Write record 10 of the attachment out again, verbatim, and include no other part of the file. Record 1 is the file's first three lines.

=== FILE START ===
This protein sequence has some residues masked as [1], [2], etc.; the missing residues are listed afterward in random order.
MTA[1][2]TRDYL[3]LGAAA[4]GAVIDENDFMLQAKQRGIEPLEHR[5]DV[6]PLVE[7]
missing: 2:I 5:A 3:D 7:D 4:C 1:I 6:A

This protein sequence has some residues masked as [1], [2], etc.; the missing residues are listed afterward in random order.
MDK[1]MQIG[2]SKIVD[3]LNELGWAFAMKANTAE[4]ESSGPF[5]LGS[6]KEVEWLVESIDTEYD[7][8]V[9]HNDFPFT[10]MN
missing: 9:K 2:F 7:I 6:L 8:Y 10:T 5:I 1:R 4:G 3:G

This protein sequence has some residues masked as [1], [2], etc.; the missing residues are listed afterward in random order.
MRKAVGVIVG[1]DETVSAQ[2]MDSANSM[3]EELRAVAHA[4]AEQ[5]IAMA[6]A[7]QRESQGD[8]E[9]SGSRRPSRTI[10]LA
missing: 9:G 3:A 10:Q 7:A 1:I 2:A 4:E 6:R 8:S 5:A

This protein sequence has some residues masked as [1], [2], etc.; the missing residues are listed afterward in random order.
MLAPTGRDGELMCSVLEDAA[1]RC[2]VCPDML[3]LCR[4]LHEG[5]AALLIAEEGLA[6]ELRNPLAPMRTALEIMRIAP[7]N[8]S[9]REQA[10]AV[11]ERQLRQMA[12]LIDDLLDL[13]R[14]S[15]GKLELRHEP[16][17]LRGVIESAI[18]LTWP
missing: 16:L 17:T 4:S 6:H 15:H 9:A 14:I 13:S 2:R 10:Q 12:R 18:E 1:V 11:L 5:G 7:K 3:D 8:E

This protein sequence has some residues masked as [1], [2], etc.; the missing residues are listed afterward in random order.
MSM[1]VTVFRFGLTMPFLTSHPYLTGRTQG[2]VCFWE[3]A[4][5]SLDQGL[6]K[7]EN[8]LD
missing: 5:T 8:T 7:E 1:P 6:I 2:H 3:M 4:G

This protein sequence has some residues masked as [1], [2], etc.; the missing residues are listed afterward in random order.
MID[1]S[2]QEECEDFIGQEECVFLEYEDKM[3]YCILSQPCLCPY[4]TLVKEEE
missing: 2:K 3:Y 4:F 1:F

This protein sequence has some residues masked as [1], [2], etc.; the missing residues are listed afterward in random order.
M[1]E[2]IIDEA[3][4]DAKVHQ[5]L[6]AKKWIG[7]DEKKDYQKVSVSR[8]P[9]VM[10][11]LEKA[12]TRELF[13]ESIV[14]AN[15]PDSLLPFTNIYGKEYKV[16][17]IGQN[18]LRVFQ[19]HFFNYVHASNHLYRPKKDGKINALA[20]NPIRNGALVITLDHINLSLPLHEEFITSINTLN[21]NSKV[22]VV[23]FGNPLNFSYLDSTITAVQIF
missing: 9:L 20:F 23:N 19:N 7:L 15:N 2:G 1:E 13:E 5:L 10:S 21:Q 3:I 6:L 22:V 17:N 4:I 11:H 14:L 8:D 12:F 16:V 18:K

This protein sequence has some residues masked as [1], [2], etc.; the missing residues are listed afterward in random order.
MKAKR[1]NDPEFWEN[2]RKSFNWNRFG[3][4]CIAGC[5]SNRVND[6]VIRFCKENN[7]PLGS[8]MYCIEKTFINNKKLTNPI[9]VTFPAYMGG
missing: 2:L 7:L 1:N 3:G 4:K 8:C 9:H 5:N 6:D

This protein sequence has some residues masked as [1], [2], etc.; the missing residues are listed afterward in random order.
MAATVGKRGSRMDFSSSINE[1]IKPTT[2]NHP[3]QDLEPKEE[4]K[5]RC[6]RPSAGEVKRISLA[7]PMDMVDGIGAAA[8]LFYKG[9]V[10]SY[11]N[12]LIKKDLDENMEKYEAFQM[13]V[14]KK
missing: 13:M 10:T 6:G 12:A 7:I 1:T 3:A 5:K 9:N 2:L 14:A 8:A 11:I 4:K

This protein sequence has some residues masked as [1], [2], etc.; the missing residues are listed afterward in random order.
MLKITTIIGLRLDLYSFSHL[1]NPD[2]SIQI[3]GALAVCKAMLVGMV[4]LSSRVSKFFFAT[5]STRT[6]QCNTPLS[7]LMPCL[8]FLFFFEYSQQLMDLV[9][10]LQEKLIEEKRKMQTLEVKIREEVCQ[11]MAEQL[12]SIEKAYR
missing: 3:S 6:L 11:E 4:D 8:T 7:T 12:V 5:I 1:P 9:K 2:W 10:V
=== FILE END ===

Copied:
This protein sequence has some residues masked as [1], [2], etc.; the missing residues are listed afterward in random order.
MLKITTIIGLRLDLYSFSHL[1]NPD[2]SIQI[3]GALAVCKAMLVGMV[4]LSSRVSKFFFAT[5]STRT[6]QCNTPLS[7]LMPCL[8]FLFFFEYSQQLMDLV[9][10]LQEKLIEEKRKMQTLEVKIREEVCQ[11]MAEQL[12]SIEKAYR
missing: 3:S 6:L 11:E 4:D 8:T 7:T 12:V 5:I 1:P 9:K 2:W 10:V